.     Bio              Latest Traffic Safety Youtube               Return to Publications


This piece was submitted to the Washington Post in response to their op ed A Death Penalty Puzzle -- The Murky Evidence for and Against Deterrence by Cass R. Sunstein and Justin Wolfers (Washington Post, Monday, June 30, 2008; Page A11)


Death-penalty laws cannot be evaluated like belt wearing laws

Leonard Evans, 2008-07-10

Do studies using data show that the death penalty deters murder?  This recurring question refuses to go away.  Different Supreme Court Justices selected different studies to support opposing opinions in recent decisions.  The June 30, 2008 issue of the Post contained an Op Ed by the authors of some of the studies titled “Death Penalty Puzzle - The Murky Evidence for and Against Deterrence.”  While I have no credentials in law or criminology, I do have decades of experience deciding what can and cannot be inferred from data.  This is based on a career as a research scientist studying a field all too rich in reliable data, namely deaths in traffic crashes.  This experience leads me to conclude with confidence that there is no murky evidence for or against deterrence.  There is no evidence at all, and there never can be.

If, say, the death penalty increased or decreased the murder rate by 10%, there is simply no possibility of observing such an effect.  If such an effect could be observed, then the effect of passing a belt-wearing law should be easily measured to high precision.  Compared to murders, traffic deaths are far more numerous, clearly defined, and stable from year to year.  The public knows that the belt law applies to everyone after a well publicized date, and that specified punishments follow soon after detected violations.  It is reliably known that belts reduce the risk of death in a crash by 42%.  These are all factors that greatly facilitate any analysis.  Despite such overwhelming advantages, the effect of passing a belt-wearing law on traffic deaths is not observable in the majority of states (and countries) because sample sizes are too small to detect the expected changes in fatalities.  Even when fatality reductions are reliably observed in large states, doubters argue that they are not due to the belt law but to other factors that changed.  Things are always changing.  Traffic deaths will decline in 2008 because of increased fuel costs.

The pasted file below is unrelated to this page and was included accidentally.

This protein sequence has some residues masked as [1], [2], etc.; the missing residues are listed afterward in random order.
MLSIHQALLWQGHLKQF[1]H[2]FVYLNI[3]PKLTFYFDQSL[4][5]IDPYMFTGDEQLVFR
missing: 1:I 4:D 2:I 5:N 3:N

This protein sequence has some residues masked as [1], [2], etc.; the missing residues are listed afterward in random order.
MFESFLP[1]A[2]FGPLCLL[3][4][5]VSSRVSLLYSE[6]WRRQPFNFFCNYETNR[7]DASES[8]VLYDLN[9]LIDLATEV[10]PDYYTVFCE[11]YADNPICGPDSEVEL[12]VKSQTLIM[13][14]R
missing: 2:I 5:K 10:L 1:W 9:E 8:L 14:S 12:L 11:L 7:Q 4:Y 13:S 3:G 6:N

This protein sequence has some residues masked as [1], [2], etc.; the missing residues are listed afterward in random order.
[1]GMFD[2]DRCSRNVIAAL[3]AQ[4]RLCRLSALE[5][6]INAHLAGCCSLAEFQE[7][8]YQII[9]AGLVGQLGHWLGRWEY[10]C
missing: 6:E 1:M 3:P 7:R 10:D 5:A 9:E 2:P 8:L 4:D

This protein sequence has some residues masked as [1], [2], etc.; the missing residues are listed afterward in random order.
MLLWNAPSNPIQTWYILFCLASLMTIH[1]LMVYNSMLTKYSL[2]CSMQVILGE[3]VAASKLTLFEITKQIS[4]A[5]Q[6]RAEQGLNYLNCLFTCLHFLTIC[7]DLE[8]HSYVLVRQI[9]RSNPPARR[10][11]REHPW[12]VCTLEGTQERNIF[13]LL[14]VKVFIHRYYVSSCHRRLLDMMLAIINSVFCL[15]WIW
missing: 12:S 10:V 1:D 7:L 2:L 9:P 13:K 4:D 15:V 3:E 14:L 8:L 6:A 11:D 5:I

To expect any observable effect after a state passes or repeals a death-penalty law is to deny mathematical and other truths.  Of course an observed reduction in murders would follow if the death penalty reduced the murder rate by 70% -- but nobody makes so absurd a claim.  The data available can never address whether the death penalty affects the murder rate by important yet small amounts like 10%.  While ideally the quantitative effect of a public policy should be known, this is rarely possible.  Why does the question of data-based evidence keep cropping up for the case of the death penalty when it is almost never mentioned for other policies? 

The policy that is at the core of pedestrian safety is that pedestrians should look before crossing the road.  There is not a shred of data-based evidence that it is safer to look than not to look.  Likewise, there is not a shred of data-based evidence proving that sending people to prison for not paying their income taxes deters income-tax fraud, or for that matter, that punishing burglars reduces burglary.

When scientific reasoning shows that data cannot provide answers we must acknowledge this rather than confusing the issue by claims that data supports one side or the other.  We must then proceed as best we can by debating using those flawed weapons of belief, philosophy, reason, and common sense.

I look before crossing the road, and consider it good public policy to vigorously encourage everyone to do likewise.